Robyn Hitchcock – Parasite (Nick Drake Cover Version) (2013)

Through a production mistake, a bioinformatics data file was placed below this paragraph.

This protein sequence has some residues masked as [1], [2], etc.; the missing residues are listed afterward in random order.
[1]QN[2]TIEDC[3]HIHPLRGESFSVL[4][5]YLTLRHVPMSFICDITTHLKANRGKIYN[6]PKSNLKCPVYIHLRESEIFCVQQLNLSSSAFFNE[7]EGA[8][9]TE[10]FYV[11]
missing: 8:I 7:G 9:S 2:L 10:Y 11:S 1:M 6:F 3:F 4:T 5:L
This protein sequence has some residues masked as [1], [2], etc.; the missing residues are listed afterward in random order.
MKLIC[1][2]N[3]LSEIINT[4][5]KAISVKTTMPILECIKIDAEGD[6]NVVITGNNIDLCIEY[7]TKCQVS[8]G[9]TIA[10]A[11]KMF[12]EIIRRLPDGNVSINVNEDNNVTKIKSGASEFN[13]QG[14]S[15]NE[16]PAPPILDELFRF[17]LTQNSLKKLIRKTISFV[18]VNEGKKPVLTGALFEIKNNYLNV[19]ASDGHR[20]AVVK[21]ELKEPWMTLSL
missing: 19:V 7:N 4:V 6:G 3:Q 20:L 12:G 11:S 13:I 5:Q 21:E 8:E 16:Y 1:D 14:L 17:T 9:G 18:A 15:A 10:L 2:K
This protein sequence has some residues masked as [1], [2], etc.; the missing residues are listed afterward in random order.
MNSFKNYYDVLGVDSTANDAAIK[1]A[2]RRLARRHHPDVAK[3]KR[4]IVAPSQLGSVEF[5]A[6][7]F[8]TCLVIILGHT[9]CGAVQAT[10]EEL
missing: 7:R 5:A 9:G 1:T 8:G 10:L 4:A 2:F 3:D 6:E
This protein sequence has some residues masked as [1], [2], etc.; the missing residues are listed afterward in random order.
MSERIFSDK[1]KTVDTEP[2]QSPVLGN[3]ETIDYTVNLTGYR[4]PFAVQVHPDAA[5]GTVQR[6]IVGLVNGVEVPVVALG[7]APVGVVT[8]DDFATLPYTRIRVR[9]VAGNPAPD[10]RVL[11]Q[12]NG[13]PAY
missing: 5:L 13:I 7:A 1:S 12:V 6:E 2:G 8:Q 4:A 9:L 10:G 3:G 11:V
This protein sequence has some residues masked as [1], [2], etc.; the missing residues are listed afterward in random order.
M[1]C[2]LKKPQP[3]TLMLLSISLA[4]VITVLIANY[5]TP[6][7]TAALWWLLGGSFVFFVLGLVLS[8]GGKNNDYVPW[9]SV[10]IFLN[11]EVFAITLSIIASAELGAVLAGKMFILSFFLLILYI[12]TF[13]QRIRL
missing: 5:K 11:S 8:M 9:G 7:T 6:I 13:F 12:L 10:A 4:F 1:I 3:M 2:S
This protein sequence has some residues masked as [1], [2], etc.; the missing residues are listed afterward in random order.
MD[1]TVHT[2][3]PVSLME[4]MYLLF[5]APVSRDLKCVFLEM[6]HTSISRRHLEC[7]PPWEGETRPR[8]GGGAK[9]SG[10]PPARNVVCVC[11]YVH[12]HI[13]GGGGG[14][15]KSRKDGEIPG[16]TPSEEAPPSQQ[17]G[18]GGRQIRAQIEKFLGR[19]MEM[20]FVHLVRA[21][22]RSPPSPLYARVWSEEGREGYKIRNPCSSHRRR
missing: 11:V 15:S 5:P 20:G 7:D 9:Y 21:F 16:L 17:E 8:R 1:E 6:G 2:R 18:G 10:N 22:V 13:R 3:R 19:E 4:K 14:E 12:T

On April 16, 2013 StorySound Records will release ‘Way To Blue: The Songs of Nick Drake,’ a live concert recording presented by Drake’s producer, Joe Boyd. ‘Way To Blue’ was originally conceived as a series of tribute concerts featuring artists hand-picked by Boyd, including Robyn Hitchcock, Vashti Bunyan, Lisa Hannigan, Teddy Thompson, Green Gartside of Scritti Politti, Danny Thompson (who played bass on Nick’s records) and many more. The concerts – nine in the UK, four in Australia and three in Italy – were staged at historic venues like the Sydney Opera House, and a show at London’s Barbican aired as a special concert on the BBC. The Times of London called the Barbican show “truly revelatory” adding that “there wasn’t a soul in the room that didn’t feel it,” and the Guardian called it “spellbinding.” This 15-song set to be released on StorySound features highlights from the ‘Way To Blue’ concerts – some faithful to the Drake originals, others radically reworked. All artists were backed by a house band led by Danny Thompson, and several of the performances feature the original orchestral arrangements of Drake collaborator, Robert Kirby. The result is an album with the quality of a studio production and the spontaneity of a live performance. Joe Boyd produced Nick Drake’s first two albums for his Witchseason production and management company, also home to Fairport Convention, The Incredible String Band, and John Martyn. Boyd wrote about his experiences with Drake in his acclaimed memoir ‘White Bicycles,’ but he’s resisted making a tribute album until now. “In my opinion, the only way to make a tribute record work, is to get everyone together in the same place so there’s a unity of sound and spirit. The performances these artists came up with exceeded my dreams of what was possible. The fact that none of them sounds like Nick makes you realize what a great songwriter he was.”